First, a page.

Crafting Change: New approaches to sustainable making

Crafting Change explores how a diverse group of contemporary makers explore issues and definitions of sustainability as they develop their practice into the 21st Century.

Making usually means generating more ‘stuff’ and using resources and energy.  The textiles, metal and precious stone industries are some of the most polluting in the world and workers are often exploited, working in life-threatening conditions for meagre pay. The mining and shipping of raw materials for ceramics creates a massive carbon footprint.  How do craftspeople reconcile this with their production of luxury, non–essential items?

Some respond through their thoughtful and considered use of materials and making methods.  Others use their work as a way of asking questions about our relationship with objects and why we make and buy them.  Through the exhibition we want to open up discussion about the role of craft in our society – is the origin and provenance of objects becoming more important to us? Is the act of making just as important as the final product?

Carole Collet’s film, BioLace, demonstrates “a speculative design-led research project that investigates the intersection of synthetic biology and textile design to propose future fabrication processes for textiles”. Collet is Professor in Design for Sustainable Futures at Central Saint Martins.

 

 

 

 

 

 

Ute Decker is one of the world’s first jewellers to launch a collection in Fairtrade Gold and pioneers the use of the finest sustainable materials in her work.  Her minimal, clean forms reflect the purity of the materials’ provenance and her commitment to thoughtful design and practice.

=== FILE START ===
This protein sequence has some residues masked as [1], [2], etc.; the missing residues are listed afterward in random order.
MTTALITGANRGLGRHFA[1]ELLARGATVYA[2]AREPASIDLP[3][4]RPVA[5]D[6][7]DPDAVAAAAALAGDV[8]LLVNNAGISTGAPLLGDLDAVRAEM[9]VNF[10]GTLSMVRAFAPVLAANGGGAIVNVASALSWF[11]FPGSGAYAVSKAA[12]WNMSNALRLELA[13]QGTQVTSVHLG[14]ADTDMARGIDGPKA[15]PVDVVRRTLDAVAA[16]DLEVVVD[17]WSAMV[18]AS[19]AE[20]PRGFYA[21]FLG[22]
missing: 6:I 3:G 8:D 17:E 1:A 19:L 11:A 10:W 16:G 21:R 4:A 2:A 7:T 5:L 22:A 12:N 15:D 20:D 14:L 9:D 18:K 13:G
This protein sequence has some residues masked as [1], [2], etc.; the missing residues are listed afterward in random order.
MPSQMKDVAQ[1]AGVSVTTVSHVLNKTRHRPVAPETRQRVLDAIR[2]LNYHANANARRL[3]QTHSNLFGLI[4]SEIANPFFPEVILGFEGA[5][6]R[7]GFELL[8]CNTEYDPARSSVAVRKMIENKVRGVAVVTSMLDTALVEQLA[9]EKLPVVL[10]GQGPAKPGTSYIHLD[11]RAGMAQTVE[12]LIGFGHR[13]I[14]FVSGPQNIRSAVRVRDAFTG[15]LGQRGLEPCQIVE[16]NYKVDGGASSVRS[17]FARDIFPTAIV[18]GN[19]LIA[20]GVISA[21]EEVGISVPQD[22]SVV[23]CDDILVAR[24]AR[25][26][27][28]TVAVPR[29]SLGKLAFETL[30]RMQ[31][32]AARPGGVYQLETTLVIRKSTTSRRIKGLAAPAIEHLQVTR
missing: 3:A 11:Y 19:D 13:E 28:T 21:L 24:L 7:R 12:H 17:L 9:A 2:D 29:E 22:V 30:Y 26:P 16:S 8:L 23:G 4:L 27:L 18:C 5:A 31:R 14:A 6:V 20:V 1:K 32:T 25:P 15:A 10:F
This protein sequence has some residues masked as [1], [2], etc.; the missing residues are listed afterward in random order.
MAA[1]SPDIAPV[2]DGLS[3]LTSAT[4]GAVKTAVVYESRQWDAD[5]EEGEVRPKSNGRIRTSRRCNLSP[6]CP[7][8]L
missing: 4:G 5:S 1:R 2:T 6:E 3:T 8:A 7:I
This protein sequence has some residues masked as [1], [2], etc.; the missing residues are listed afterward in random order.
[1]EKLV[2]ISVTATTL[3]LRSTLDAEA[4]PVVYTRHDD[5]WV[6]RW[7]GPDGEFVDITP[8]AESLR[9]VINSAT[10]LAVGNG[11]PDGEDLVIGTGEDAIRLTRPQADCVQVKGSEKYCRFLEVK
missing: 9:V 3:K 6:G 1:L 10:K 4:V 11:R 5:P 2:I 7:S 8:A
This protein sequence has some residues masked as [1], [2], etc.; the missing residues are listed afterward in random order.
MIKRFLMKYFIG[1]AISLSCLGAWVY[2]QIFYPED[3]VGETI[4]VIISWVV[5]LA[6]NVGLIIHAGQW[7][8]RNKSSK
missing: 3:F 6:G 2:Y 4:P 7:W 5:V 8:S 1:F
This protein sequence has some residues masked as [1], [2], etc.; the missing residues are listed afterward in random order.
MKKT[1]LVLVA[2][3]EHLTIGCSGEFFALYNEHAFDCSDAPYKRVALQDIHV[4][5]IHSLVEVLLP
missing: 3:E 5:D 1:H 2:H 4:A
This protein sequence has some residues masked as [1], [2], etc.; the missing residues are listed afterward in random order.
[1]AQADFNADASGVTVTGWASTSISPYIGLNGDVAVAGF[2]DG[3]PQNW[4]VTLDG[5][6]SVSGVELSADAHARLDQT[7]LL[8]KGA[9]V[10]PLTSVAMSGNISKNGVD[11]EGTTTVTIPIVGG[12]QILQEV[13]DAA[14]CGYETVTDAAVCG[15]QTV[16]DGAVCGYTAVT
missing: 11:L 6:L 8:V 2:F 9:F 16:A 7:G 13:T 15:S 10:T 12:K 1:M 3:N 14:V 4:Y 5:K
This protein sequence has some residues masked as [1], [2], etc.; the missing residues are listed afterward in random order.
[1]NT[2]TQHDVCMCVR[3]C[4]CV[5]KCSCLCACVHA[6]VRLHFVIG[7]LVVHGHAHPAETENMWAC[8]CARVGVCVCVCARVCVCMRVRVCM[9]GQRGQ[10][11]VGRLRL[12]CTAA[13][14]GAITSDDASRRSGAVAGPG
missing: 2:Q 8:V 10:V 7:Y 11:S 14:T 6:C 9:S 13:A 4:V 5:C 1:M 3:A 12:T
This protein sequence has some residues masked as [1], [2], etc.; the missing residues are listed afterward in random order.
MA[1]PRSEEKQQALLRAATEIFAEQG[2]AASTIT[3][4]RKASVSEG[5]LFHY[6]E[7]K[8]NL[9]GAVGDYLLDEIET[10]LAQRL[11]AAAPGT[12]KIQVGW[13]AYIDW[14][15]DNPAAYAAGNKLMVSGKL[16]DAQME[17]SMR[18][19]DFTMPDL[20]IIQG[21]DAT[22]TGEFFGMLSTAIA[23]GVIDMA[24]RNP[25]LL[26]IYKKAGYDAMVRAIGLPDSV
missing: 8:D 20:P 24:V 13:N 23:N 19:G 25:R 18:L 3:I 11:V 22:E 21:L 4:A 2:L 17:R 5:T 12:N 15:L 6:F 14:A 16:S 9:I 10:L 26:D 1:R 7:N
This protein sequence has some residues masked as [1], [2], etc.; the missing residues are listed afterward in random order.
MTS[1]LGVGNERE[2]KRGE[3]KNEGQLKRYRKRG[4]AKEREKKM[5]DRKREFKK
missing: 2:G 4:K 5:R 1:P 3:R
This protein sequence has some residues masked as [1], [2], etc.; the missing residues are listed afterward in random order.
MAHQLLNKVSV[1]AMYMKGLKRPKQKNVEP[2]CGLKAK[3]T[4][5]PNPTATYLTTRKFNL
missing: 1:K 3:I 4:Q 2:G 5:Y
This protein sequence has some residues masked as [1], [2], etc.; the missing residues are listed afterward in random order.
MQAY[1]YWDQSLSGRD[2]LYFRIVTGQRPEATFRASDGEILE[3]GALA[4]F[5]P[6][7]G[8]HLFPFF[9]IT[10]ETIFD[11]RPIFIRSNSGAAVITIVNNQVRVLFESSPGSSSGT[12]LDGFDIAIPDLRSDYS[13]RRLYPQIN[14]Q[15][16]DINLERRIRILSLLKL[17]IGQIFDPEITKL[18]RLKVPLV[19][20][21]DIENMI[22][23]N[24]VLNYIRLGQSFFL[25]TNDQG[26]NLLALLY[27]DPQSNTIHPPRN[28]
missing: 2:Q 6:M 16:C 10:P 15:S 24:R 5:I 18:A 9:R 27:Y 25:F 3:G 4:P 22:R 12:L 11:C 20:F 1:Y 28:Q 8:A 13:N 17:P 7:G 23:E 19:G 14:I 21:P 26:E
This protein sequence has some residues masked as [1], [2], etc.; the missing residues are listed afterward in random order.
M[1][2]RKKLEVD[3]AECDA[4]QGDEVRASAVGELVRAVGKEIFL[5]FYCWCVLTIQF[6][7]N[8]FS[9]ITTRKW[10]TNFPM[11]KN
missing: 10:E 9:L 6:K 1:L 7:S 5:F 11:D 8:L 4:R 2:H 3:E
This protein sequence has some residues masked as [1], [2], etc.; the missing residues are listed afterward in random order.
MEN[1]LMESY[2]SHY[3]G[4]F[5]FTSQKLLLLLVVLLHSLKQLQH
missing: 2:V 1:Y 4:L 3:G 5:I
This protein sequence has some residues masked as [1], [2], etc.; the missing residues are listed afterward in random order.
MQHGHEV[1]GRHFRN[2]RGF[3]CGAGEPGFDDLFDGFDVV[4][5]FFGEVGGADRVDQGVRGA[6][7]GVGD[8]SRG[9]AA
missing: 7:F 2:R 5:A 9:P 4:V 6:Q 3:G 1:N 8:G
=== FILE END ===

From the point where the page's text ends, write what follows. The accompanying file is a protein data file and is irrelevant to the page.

Joseph Hartley is a maker in the broadest sense, working with a range of materials including clay, wood and metal. His practice is driven by what he has to hand; an economy of materials, processes and resources allows his work to develop in unexpected directions.

 

 

 

 

 

Carmen Machado creates woven textiles from ‘ghost’ netting and plastic detritus from the fishing industry; repurposed to create something beautiful, they highlight the plight of our oceans, marine animals and birds and force us to confront the issues surrounding consumer waste.

 

 

 

Lorna Singleton is one of the few oak swill makers in the UK.  Managing and restoring woodland through coppicing, she has a unique relationship with her material.  Her craft is rooted in tradition but she strives to bring a contemporary feel and unique personal designs to her work.

(Photo credit: Thom Atkinson)

 

Solid Wool create furniture from waste wool and bio resin.  Their business stems from a concern about the decline of their local wool industry and the desire to work with more sustainable materials, which avoid the toxic and wasteful by-products of the petro chemical industry.

(Photo credit: Jim Marsden)

 

 

The exhibition also includes short films by Greg Valerio MBE, social and environmental activist and Fair Trade gold campaigner.

Opening at Skipton Gallery in September 2018, Crafting Change will tour venues until May 2019… more venue information coming soon!